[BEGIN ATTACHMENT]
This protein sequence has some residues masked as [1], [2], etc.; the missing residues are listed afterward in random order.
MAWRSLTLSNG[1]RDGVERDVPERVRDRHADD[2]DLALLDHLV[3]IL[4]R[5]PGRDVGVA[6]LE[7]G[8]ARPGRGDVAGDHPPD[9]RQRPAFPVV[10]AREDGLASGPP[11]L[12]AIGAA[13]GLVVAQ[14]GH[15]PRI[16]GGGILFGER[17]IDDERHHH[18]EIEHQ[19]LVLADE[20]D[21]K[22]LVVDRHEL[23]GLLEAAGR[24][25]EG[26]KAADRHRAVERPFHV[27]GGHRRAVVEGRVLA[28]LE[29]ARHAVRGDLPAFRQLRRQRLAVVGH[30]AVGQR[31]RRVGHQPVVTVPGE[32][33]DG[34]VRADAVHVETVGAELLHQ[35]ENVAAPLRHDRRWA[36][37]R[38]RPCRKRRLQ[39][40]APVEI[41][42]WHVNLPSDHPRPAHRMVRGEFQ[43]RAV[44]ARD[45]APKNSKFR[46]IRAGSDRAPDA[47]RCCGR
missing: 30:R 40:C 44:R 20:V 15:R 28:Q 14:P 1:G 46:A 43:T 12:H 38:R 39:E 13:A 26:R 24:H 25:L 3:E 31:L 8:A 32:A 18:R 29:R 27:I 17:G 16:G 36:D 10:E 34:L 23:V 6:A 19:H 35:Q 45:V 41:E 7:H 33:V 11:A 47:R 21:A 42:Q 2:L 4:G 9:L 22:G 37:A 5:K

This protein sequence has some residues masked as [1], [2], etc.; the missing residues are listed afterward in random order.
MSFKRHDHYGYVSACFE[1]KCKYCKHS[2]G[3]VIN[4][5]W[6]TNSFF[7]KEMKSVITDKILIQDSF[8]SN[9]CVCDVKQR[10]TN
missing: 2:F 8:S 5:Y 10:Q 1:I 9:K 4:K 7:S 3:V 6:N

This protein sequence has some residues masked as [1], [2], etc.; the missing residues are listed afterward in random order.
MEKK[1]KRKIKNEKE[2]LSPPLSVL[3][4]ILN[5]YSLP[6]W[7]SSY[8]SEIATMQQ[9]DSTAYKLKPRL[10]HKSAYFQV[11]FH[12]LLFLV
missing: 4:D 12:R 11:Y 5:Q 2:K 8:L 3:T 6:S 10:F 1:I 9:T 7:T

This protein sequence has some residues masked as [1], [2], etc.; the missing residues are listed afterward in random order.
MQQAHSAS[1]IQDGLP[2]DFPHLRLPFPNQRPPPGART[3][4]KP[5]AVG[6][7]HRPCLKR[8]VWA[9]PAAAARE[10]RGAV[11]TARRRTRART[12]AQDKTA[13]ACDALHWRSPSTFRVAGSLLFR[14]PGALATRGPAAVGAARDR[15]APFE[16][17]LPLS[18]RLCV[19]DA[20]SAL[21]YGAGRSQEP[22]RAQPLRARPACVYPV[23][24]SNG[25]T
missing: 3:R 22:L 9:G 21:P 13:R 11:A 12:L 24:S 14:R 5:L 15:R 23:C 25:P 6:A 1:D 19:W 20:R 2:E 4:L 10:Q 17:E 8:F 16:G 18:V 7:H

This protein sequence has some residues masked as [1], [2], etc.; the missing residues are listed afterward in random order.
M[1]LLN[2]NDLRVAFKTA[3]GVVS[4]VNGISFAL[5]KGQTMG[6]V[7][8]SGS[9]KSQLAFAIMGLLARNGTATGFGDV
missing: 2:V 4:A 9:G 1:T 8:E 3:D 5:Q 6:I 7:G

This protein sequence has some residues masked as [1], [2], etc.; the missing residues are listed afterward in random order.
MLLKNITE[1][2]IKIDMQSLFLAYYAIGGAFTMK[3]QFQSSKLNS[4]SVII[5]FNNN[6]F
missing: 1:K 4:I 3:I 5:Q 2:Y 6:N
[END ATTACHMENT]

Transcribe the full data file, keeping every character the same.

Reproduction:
This protein sequence has some residues masked as [1], [2], etc.; the missing residues are listed afterward in random order.
MAWRSLTLSNG[1]RDGVERDVPERVRDRHADD[2]DLALLDHLV[3]IL[4]R[5]PGRDVGVA[6]LE[7]G[8]ARPGRGDVAGDHPPD[9]RQRPAFPVV[10]AREDGLASGPP[11]L[12]AIGAA[13]GLVVAQ[14]GH[15]PRI[16]GGGILFGER[17]IDDERHHH[18]EIEHQ[19]LVLADE[20]D[21]K[22]LVVDRHEL[23]GLLEAAGR[24][25]EG[26]KAADRHRAVERPFHV[27]GGHRRAVVEGRVLA[28]LE[29]ARHAVRGDLPAFRQLRRQRLAVVGH[30]AVGQR[31]RRVGHQPVVTVPGE[32][33]DG[34]VRADAVHVETVGAELLHQ[35]ENVAAPLRHDRRWA[36][37]R[38]RPCRKRRLQ[39][40]APVEI[41][42]WHVNLPSDHPRPAHRMVRGEFQ[43]RAV[44]ARD[45]APKNSKFR[46]IRAGSDRAPDA[47]RCCGR
missing: 30:R 40:C 44:R 20:V 15:R 28:Q 14:P 1:G 46:A 43:T 12:H 38:R 39:E 13:A 26:R 24:H 25:L 3:E 31:L 8:A 32:A 18:R 29:R 27:I 17:G 16:G 36:D 10:E 34:L 23:V 6:A 19:H 35:Q 45:V 41:E 7:H 33:V 11:A 47:R 21:A 42:Q 2:L 4:G 9:L 22:G 37:A 5:K

This protein sequence has some residues masked as [1], [2], etc.; the missing residues are listed afterward in random order.
MSFKRHDHYGYVSACFE[1]KCKYCKHS[2]G[3]VIN[4][5]W[6]TNSFF[7]KEMKSVITDKILIQDSF[8]SN[9]CVCDVKQR[10]TN
missing: 2:F 8:S 5:Y 10:Q 1:I 9:K 4:K 7:S 3:V 6:N

This protein sequence has some residues masked as [1], [2], etc.; the missing residues are listed afterward in random order.
MEKK[1]KRKIKNEKE[2]LSPPLSVL[3][4]ILN[5]YSLP[6]W[7]SSY[8]SEIATMQQ[9]DSTAYKLKPRL[10]HKSAYFQV[11]FH[12]LLFLV
missing: 4:D 12:R 11:Y 5:Q 2:K 8:L 3:T 6:S 10:F 1:I 9:T 7:T

This protein sequence has some residues masked as [1], [2], etc.; the missing residues are listed afterward in random order.
MQQAHSAS[1]IQDGLP[2]DFPHLRLPFPNQRPPPGART[3][4]KP[5]AVG[6][7]HRPCLKR[8]VWA[9]PAAAARE[10]RGAV[11]TARRRTRART[12]AQDKTA[13]ACDALHWRSPSTFRVAGSLLFR[14]PGALATRGPAAVGAARDR[15]APFE[16][17]LPLS[18]RLCV[19]DA[20]SAL[21]YGAGRSQEP[22]RAQPLRARPACVYPV[23][24]SNG[25]T
missing: 3:R 22:L 9:G 21:P 13:R 11:A 12:L 24:S 14:R 5:L 15:R 23:C 25:P 6:A 1:D 19:W 20:R 2:E 4:L 10:Q 17:E 8:F 16:G 18:V 7:H

This protein sequence has some residues masked as [1], [2], etc.; the missing residues are listed afterward in random order.
M[1]LLN[2]NDLRVAFKTA[3]GVVS[4]VNGISFAL[5]KGQTMG[6]V[7][8]SGS[9]KSQLAFAIMGLLARNGTATGFGDV
missing: 2:V 4:A 9:G 1:T 8:E 3:D 5:Q 6:I 7:G

This protein sequence has some residues masked as [1], [2], etc.; the missing residues are listed afterward in random order.
MLLKNITE[1][2]IKIDMQSLFLAYYAIGGAFTMK[3]QFQSSKLNS[4]SVII[5]FNNN[6]F
missing: 1:K 4:I 3:I 5:Q 2:Y 6:N